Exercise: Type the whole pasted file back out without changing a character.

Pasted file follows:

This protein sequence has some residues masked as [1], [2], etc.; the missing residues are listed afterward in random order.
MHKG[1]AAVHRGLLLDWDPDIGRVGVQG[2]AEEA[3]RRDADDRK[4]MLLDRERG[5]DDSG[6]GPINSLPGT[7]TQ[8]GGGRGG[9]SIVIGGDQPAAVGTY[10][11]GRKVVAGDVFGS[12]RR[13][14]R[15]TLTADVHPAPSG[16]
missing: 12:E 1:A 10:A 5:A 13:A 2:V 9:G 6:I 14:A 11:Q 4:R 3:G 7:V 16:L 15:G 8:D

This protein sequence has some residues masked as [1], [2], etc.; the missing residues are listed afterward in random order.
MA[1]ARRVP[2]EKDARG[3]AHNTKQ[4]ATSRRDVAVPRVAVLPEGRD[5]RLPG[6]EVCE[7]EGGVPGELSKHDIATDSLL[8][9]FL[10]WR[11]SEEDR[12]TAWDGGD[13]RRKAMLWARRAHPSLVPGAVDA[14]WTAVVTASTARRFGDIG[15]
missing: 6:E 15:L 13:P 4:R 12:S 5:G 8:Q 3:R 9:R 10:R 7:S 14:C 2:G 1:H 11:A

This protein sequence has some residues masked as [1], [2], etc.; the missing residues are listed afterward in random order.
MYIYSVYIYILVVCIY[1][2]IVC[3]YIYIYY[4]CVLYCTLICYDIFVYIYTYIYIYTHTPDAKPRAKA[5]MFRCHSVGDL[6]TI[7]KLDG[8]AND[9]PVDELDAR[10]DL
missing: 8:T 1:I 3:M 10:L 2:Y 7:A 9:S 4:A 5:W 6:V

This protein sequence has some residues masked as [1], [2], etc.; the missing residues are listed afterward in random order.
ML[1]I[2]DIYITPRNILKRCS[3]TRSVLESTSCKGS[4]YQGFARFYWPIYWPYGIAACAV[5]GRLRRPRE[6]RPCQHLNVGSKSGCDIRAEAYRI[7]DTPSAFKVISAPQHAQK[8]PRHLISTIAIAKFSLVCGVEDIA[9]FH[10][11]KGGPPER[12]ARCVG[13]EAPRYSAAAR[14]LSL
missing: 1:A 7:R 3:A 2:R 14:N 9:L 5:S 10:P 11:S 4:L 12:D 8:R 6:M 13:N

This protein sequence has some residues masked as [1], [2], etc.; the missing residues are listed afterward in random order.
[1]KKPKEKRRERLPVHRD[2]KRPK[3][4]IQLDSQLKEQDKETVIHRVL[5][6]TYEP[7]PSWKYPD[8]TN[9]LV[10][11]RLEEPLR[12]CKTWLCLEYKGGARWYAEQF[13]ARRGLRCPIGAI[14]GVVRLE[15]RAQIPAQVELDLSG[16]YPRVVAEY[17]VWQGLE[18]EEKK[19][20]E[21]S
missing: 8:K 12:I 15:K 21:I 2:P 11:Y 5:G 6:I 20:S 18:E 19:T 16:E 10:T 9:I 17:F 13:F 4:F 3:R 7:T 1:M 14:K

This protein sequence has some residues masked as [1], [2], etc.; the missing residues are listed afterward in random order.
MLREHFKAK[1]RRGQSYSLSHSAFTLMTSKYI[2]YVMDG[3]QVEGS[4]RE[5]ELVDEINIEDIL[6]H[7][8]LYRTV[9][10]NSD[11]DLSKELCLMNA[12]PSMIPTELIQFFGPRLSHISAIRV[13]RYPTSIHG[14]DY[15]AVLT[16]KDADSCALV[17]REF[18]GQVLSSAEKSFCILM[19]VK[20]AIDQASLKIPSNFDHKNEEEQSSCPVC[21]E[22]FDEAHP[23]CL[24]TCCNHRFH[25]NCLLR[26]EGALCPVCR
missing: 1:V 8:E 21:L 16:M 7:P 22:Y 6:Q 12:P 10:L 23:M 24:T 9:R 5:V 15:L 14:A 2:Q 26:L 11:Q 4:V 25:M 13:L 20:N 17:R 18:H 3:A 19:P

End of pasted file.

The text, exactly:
This protein sequence has some residues masked as [1], [2], etc.; the missing residues are listed afterward in random order.
MHKG[1]AAVHRGLLLDWDPDIGRVGVQG[2]AEEA[3]RRDADDRK[4]MLLDRERG[5]DDSG[6]GPINSLPGT[7]TQ[8]GGGRGG[9]SIVIGGDQPAAVGTY[10][11]GRKVVAGDVFGS[12]RR[13][14]R[15]TLTADVHPAPSG[16]
missing: 12:E 1:A 10:A 5:A 13:A 2:V 9:G 6:I 14:A 11:Q 4:R 3:G 7:V 16:L 15:G 8:D

This protein sequence has some residues masked as [1], [2], etc.; the missing residues are listed afterward in random order.
MA[1]ARRVP[2]EKDARG[3]AHNTKQ[4]ATSRRDVAVPRVAVLPEGRD[5]RLPG[6]EVCE[7]EGGVPGELSKHDIATDSLL[8][9]FL[10]WR[11]SEEDR[12]TAWDGGD[13]RRKAMLWARRAHPSLVPGAVDA[14]WTAVVTASTARRFGDIG[15]
missing: 6:E 15:L 13:P 4:R 12:S 5:G 8:Q 3:R 9:R 10:R 7:S 14:C 2:G 1:H 11:A

This protein sequence has some residues masked as [1], [2], etc.; the missing residues are listed afterward in random order.
MYIYSVYIYILVVCIY[1][2]IVC[3]YIYIYY[4]CVLYCTLICYDIFVYIYTYIYIYTHTPDAKPRAKA[5]MFRCHSVGDL[6]TI[7]KLDG[8]AND[9]PVDELDAR[10]DL
missing: 8:T 1:I 3:M 10:L 2:Y 7:A 9:S 4:A 5:W 6:V

This protein sequence has some residues masked as [1], [2], etc.; the missing residues are listed afterward in random order.
ML[1]I[2]DIYITPRNILKRCS[3]TRSVLESTSCKGS[4]YQGFARFYWPIYWPYGIAACAV[5]GRLRRPRE[6]RPCQHLNVGSKSGCDIRAEAYRI[7]DTPSAFKVISAPQHAQK[8]PRHLISTIAIAKFSLVCGVEDIA[9]FH[10][11]KGGPPER[12]ARCVG[13]EAPRYSAAAR[14]LSL
missing: 1:A 7:R 3:A 2:R 14:N 9:L 5:S 10:P 11:S 4:L 12:D 8:R 6:M 13:N

This protein sequence has some residues masked as [1], [2], etc.; the missing residues are listed afterward in random order.
[1]KKPKEKRRERLPVHRD[2]KRPK[3][4]IQLDSQLKEQDKETVIHRVL[5][6]TYEP[7]PSWKYPD[8]TN[9]LV[10][11]RLEEPLR[12]CKTWLCLEYKGGARWYAEQF[13]ARRGLRCPIGAI[14]GVVRLE[15]RAQIPAQVELDLSG[16]YPRVVAEY[17]VWQGLE[18]EEKK[19][20]E[21]S
missing: 8:K 12:I 15:K 21:I 2:P 11:Y 5:G 6:I 20:S 18:E 19:T 16:E 10:T 9:I 17:F 13:F 4:F 3:R 7:T 1:M 14:K

This protein sequence has some residues masked as [1], [2], etc.; the missing residues are listed afterward in random order.
MLREHFKAK[1]RRGQSYSLSHSAFTLMTSKYI[2]YVMDG[3]QVEGS[4]RE[5]ELVDEINIEDIL[6]H[7][8]LYRTV[9][10]NSD[11]DLSKELCLMNA[12]PSMIPTELIQFFGPRLSHISAIRV[13]RYPTSIHG[14]DY[15]AVLT[16]KDADSCALV[17]REF[18]GQVLSSAEKSFCILM[19]VK[20]AIDQASLKIPSNFDHKNEEEQSSCPVC[21]E[22]FDEAHP[23]CL[24]TCCNHRFH[25]NCLLR[26]EGALCPVCR
missing: 1:V 8:E 21:L 16:M 7:P 22:Y 6:Q 12:P 10:L 23:M 24:T 9:R 5:V 15:L 14:A 2:Q 26:L 11:Q 4:V 25:M 13:L 20:N 17:R 18:H 3:A 19:P